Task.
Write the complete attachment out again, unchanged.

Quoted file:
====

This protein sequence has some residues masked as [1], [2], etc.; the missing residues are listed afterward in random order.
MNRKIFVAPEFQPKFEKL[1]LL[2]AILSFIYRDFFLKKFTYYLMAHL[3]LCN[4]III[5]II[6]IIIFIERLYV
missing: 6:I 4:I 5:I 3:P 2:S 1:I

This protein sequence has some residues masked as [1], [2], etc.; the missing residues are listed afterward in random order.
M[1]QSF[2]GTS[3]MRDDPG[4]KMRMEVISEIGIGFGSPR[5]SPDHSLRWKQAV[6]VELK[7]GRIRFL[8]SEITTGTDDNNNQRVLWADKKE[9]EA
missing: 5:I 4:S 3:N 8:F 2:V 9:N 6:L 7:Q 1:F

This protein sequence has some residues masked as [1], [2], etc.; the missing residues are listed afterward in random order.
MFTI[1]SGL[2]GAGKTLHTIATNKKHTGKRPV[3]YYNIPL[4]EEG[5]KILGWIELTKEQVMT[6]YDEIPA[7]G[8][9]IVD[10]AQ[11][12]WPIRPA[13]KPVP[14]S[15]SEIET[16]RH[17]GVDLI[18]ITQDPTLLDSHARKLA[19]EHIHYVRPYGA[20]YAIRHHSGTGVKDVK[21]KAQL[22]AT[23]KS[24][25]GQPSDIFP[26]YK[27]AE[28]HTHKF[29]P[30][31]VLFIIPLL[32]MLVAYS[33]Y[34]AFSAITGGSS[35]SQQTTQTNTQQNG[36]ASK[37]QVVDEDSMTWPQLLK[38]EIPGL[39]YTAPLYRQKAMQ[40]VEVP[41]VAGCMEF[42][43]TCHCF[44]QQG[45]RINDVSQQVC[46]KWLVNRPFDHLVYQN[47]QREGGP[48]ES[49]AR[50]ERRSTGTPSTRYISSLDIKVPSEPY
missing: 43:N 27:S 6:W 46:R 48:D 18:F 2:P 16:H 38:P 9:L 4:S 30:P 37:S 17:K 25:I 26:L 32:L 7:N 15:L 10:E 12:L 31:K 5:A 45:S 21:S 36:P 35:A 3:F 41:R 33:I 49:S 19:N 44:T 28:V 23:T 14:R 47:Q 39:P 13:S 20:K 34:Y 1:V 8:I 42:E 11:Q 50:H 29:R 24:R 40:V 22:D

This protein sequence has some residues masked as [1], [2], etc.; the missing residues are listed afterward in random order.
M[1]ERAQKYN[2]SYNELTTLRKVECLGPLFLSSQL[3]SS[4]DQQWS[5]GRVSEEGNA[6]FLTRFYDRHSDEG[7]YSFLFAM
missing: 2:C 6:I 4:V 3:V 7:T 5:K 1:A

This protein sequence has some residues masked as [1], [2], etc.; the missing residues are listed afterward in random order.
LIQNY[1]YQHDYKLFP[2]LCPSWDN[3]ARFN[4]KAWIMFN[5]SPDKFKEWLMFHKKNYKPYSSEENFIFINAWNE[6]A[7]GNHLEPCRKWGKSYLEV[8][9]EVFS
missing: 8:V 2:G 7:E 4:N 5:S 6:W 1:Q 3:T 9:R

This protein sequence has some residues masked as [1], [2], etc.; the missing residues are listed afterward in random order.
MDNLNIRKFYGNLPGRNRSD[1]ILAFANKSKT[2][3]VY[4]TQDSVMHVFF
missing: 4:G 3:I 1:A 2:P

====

This protein sequence has some residues masked as [1], [2], etc.; the missing residues are listed afterward in random order.
MNRKIFVAPEFQPKFEKL[1]LL[2]AILSFIYRDFFLKKFTYYLMAHL[3]LCN[4]III[5]II[6]IIIFIERLYV
missing: 6:I 4:I 5:I 3:P 2:S 1:I

This protein sequence has some residues masked as [1], [2], etc.; the missing residues are listed afterward in random order.
M[1]QSF[2]GTS[3]MRDDPG[4]KMRMEVISEIGIGFGSPR[5]SPDHSLRWKQAV[6]VELK[7]GRIRFL[8]SEITTGTDDNNNQRVLWADKKE[9]EA
missing: 5:I 4:S 3:N 8:F 2:V 9:N 6:L 7:Q 1:F

This protein sequence has some residues masked as [1], [2], etc.; the missing residues are listed afterward in random order.
MFTI[1]SGL[2]GAGKTLHTIATNKKHTGKRPV[3]YYNIPL[4]EEG[5]KILGWIELTKEQVMT[6]YDEIPA[7]G[8][9]IVD[10]AQ[11][12]WPIRPA[13]KPVP[14]S[15]SEIET[16]RH[17]GVDLI[18]ITQDPTLLDSHARKLA[19]EHIHYVRPYGA[20]YAIRHHSGTGVKDVK[21]KAQL[22]AT[23]KS[24][25]GQPSDIFP[26]YK[27]AE[28]HTHKF[29]P[30][31]VLFIIPLL[32]MLVAYS[33]Y[34]AFSAITGGSS[35]SQQTTQTNTQQNG[36]ASK[37]QVVDEDSMTWPQLLK[38]EIPGL[39]YTAPLYRQKAMQ[40]VEVP[41]VAGCMEF[42][43]TCHCF[44]QQG[45]RINDVSQQVC[46]KWLVNRPFDHLVYQN[47]QREGGP[48]ES[49]AR[50]ERRSTGTPSTRYISSLDIKVPSEPY
missing: 43:N 27:S 6:W 46:R 48:D 18:F 2:P 16:H 38:P 9:L 4:S 30:P 37:S 17:K 25:I 26:L 32:L 7:N 15:L 10:E 12:L 31:K 5:A 45:S 21:S 36:P 35:A 3:F 41:R 33:I 49:S 19:N 44:T 28:V 23:T 14:R 47:Q 39:P 13:S 20:K 34:Y 1:V 8:I 42:E 11:Q 50:H 29:R 24:R 40:V 22:D

This protein sequence has some residues masked as [1], [2], etc.; the missing residues are listed afterward in random order.
M[1]ERAQKYN[2]SYNELTTLRKVECLGPLFLSSQL[3]SS[4]DQQWS[5]GRVSEEGNA[6]FLTRFYDRHSDEG[7]YSFLFAM
missing: 2:C 6:I 4:V 3:V 7:T 5:K 1:A

This protein sequence has some residues masked as [1], [2], etc.; the missing residues are listed afterward in random order.
LIQNY[1]YQHDYKLFP[2]LCPSWDN[3]ARFN[4]KAWIMFN[5]SPDKFKEWLMFHKKNYKPYSSEENFIFINAWNE[6]A[7]GNHLEPCRKWGKSYLEV[8][9]EVFS
missing: 8:V 2:G 7:E 4:N 5:S 6:W 1:Q 3:T 9:R

This protein sequence has some residues masked as [1], [2], etc.; the missing residues are listed afterward in random order.
MDNLNIRKFYGNLPGRNRSD[1]ILAFANKSKT[2][3]VY[4]TQDSVMHVFF
missing: 4:G 3:I 1:A 2:P